Reading between the lines again, it appears as if WSUS and SCCM won’t queue up the Security-only patch prior to installing the Monthly Rollup. You have to do that manually. There was a notice sent out on Wednesday that urged admins to download a separate patch, KB 4099950, and install it prior to installing this month’s Win7 Monthly Rollup. Now, it seems, installing the Security-only patch first is the recommended course of action.
For standalone computers that use the B patching process of applying security only updates – again you should be in wait and see mode right now. If you have a spare computer and want to live on the edge, install now. Otherwise get the popcorn out and wait to see what happens.
Again reading between the lines, it appears as if KB 4099950 prevents the phantom NIC and static IP zapping bugs. If you’ve already installed it, there’s no need to uninstall it, you’re good to go — and you don’t need to manually install this month’s Security-only patch. If you haven’t installed KB 4099950, Microsoft now says that the preferred method for fending off the IP problems is to install this month’s Security-only patch. Which means those of you at the helm of WSUS and SCCM servers need to make sure your users get the Security-only patch prior to receiving the Monthly Rollup. Clear as mud, right?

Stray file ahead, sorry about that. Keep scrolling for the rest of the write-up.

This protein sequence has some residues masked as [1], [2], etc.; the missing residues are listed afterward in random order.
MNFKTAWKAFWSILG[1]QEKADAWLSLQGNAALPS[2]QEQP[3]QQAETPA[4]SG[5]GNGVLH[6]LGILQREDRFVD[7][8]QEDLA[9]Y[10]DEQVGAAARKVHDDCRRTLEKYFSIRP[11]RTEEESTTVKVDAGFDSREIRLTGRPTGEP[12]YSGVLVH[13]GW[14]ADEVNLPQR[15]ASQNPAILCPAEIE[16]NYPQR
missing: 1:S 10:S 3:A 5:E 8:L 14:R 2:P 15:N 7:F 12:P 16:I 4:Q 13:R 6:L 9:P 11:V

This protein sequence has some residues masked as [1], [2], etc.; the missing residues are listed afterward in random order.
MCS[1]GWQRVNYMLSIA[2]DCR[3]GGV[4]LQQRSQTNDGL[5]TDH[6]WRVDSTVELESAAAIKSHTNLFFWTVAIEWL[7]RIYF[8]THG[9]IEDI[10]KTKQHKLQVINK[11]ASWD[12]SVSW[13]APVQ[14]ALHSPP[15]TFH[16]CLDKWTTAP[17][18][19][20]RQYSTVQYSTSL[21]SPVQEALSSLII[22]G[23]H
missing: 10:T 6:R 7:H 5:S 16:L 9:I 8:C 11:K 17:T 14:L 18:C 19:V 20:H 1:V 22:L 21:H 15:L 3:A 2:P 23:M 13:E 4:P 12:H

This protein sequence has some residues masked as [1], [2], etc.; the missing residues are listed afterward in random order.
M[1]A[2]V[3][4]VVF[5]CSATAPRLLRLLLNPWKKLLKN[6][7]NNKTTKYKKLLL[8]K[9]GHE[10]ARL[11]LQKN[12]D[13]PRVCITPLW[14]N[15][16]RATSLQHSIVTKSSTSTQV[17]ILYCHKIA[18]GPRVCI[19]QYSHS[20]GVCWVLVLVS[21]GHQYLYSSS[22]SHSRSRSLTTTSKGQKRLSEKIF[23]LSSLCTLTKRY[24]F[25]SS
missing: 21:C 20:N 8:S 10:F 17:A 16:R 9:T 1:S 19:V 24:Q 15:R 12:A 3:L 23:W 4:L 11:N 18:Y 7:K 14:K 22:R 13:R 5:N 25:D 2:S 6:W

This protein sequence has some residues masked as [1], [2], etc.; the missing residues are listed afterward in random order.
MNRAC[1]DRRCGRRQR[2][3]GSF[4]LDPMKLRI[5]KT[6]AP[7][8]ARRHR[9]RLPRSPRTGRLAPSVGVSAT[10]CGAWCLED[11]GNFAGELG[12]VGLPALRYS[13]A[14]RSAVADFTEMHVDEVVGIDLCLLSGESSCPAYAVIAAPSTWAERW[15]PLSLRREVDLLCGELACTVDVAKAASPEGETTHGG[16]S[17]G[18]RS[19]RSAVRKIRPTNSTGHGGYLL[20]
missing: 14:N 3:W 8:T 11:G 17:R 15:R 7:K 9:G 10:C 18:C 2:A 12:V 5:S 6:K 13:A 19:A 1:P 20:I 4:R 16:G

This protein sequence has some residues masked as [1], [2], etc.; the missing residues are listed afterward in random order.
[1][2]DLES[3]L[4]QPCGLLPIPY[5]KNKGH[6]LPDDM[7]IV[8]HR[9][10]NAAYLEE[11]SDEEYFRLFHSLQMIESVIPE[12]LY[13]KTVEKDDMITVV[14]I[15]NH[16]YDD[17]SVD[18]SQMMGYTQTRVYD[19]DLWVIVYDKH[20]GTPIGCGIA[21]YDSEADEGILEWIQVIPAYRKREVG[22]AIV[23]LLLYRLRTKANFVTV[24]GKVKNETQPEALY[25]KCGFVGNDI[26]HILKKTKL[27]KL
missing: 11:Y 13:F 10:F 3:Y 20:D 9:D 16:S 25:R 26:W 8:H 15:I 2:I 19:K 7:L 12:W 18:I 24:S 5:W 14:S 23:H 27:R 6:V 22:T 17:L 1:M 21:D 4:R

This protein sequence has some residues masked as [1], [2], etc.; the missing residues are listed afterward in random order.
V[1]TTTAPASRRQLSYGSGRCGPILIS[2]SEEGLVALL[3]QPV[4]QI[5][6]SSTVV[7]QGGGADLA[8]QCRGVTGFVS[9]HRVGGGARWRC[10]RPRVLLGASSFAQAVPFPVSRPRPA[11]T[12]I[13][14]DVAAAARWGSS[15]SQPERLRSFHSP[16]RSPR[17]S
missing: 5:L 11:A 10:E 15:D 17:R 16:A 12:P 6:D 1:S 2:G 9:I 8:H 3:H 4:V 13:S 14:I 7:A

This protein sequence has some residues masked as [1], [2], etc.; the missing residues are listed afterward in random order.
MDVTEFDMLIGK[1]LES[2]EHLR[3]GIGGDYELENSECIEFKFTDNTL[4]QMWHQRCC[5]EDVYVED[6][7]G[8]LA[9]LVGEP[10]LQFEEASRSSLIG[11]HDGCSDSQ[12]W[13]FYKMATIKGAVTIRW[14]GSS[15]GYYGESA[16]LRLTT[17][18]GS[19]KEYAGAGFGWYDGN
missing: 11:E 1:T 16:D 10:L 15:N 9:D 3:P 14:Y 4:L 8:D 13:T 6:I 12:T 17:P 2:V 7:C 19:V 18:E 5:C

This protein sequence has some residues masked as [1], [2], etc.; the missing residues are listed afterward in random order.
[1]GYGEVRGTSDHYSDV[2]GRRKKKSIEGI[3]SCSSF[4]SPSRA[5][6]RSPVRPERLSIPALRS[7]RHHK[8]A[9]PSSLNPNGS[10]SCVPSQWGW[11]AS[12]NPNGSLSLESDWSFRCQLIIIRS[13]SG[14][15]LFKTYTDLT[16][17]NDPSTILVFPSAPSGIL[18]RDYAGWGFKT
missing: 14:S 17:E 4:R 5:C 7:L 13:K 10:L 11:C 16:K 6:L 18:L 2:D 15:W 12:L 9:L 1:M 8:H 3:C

More than that, I’m getting reports that the Win10 1607 April cumulative update, KB 4093119, is dishing out a retrograde version of Credssp.dll. The March cumulative update installed version 10.0.14393.2125, whereas the April version installs version 10.0.14393.0.
For details, I strongly urge you overworked and underappreciated admins to subscribe to Shavlik’s Patchmanagement newsletter.
An Outlook security patch that doesn’t
Microsoft released a handful of patches for Word 2007, 2010, 2013, 2016 and Office 2010 under the heading CVE-2018-0950, where:
An information disclosure vulnerability exists when Office renders Rich Text Format (RTF) email messages containing OLE objects when a message is opened or previewed. This vulnerability could potentially result in the disclosure of sensitive information to a malicious site.